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"Nora was the only good thing in my life and they took her from me. I don't care what I have to do to get her back!"[2]

Dr. Victor Fries was a scientist who specialized in cryogenics, and turned into the coldhearted, remorseful supervillain known as Mister Freeze through tragic circumstances. He committed many crimes to save his wife Nora from dying and fought two different generations of Batman on numerous occasions.

History[]

Tragic accident[]

Victor Fries

Dr. Victor Fries before his transformation.

Victor Fries was the husband of Nora Fries and one of GothCorp's most brilliant scientists and cryogenic researchers. When Nora was infected with a deadly disease, he developed a special freezing cell and planned to cryogenically hold until a cure was found. However, Fries had been misappropriating GothCorp's money, which left the company in debt and the experiment unauthorized. Fries was interrupted by GothCorp's CEO Ferris Boyle and a fight ensued and Fries grabbed a handgun, pointing it at Boyle and the security guards. Fries was then calmly ordered by Boyle to drop the gun, reasoning that it was not his nature to resort to violence and that a possibility may have existed to legitimately bankroll Nora's experiment. Boyle's smooth talk got to Fries as he relaxed and let down his guard, allowing the deceitful CEO to kick the scientist into a lab table full of beakers which exploded. The resulting explosion smashed him into his cryogenic freezing tanks and the accident soaked his entire body with the freezing solution and rendered him unable to survive outside of a sub-zero environment. Vowing revenge on those who had wronged him, he was known as "Mr. Freeze" as he created a vacuum tight suit which maintained his body temperature at 50 degrees below zero and tripled his strength and a laser-powered cold gun.[3]

Revenge[]

Freeze emerges

Mr. Freeze now driven by vengeance.

Driven by hatred over the destruction of his life and maddened by his condition, Mr. Freeze sought revenge on Ferris Boyle. He first attacked GothCorp, although his plan was stopped by Batman managing to capture one of Freeze's underlings. Freeze intended to kill Boyle in revenge at a party where GothCorp's CEO was due to earn the "Gotham Humanitarian of the Year" Award, but Batman foiled it on account of Freeze putting innocent civilians in danger in his quest for vengeance. Freeze managed to trap Boyle in ice that was caked up to the waist when Batman tackled him and the fight ensued. However, Batman had defeated Freeze by using a thermos of chicken soup at the spur of the moment to crack Freeze's helmet, thus raising his body temperature and rendered him unconscious. Batman handed over the video security footage to the Gotham Police, which presented evidence that led to Boyle being exposed for misdeeds involving Nora. Freeze was arrested and placed into a sub-zero holding cell (7021059), in Arkham Asylum. Unsuited, Freeze wore a prison uniform and was holding a snow globe of a ballerina which resembled Nora and cried to himself that he failed to save his wife, but hoped that his beloved was living peacefully in Heaven, where they may be together again.[3]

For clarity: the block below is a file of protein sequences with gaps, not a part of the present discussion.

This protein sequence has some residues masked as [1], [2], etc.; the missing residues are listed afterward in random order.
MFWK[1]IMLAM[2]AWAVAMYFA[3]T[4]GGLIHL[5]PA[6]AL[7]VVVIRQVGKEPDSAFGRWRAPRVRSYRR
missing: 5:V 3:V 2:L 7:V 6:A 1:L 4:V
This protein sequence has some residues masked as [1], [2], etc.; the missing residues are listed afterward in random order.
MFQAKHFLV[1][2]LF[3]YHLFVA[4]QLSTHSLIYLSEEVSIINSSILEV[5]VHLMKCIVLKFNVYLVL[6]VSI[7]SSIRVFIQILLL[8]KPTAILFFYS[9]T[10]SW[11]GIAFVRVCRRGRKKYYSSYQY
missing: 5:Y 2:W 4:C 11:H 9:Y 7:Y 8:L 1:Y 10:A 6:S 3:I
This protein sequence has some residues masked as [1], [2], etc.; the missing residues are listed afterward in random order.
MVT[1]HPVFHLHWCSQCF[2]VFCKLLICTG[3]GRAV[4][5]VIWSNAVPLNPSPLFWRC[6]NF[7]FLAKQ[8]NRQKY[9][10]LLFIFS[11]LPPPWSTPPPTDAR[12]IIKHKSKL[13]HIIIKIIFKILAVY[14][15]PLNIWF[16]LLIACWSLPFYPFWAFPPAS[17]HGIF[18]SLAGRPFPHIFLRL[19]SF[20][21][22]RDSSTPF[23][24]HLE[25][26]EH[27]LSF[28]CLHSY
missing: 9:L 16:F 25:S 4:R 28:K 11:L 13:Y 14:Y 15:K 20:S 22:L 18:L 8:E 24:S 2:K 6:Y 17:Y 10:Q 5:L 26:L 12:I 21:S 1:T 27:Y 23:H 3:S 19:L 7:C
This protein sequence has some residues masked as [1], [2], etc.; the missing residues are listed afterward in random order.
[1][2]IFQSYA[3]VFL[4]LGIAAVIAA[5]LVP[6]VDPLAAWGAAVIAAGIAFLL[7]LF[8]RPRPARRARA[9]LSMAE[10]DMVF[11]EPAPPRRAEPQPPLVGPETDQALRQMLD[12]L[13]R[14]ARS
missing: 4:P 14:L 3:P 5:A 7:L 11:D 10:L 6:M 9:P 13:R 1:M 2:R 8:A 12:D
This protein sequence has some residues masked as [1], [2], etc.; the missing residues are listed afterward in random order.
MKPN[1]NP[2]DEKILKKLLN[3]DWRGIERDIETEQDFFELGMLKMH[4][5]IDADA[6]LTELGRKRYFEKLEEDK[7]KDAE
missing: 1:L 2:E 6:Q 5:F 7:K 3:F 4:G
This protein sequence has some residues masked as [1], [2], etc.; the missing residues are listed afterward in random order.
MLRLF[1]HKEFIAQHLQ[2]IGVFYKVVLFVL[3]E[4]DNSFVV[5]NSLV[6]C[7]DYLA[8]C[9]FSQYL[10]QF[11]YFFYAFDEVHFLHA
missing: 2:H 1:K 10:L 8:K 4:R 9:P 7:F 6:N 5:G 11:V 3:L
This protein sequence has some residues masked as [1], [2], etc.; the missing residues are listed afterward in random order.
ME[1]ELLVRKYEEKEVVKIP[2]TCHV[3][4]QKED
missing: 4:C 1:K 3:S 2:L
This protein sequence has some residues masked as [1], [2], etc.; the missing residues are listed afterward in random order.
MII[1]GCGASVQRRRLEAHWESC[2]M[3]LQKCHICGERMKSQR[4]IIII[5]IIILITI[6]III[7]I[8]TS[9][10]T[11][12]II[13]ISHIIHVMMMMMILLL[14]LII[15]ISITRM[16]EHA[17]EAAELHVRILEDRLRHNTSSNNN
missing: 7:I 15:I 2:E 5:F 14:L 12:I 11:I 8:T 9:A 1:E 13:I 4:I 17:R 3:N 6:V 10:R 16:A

Further harassment[]

Freeze reaches

Together with Nora again, Mr. Freeze reaches out.

Sometime later, entrepreneur and businessman Grant Walker discovered Nora Fries's frozen (but living) body and used it as a bargaining chip to gain what Mr. Freeze had always seen as a curse: immortality. He transformed Walker's cell structure to a frozen prison that was similar to his own. Upon completion, Freeze betrayed Walker and destroyed the "Utopian" society that Walker been building. Freeze then secluded himself in a self-made ice block, floating in colder waters until he finally settled in the Arctic. Freeze stayed there with Nora, and continued to look for a cure.[4]

Saving his wife[]

Freeze polar bears

Mr. Freeze with his two polar bears.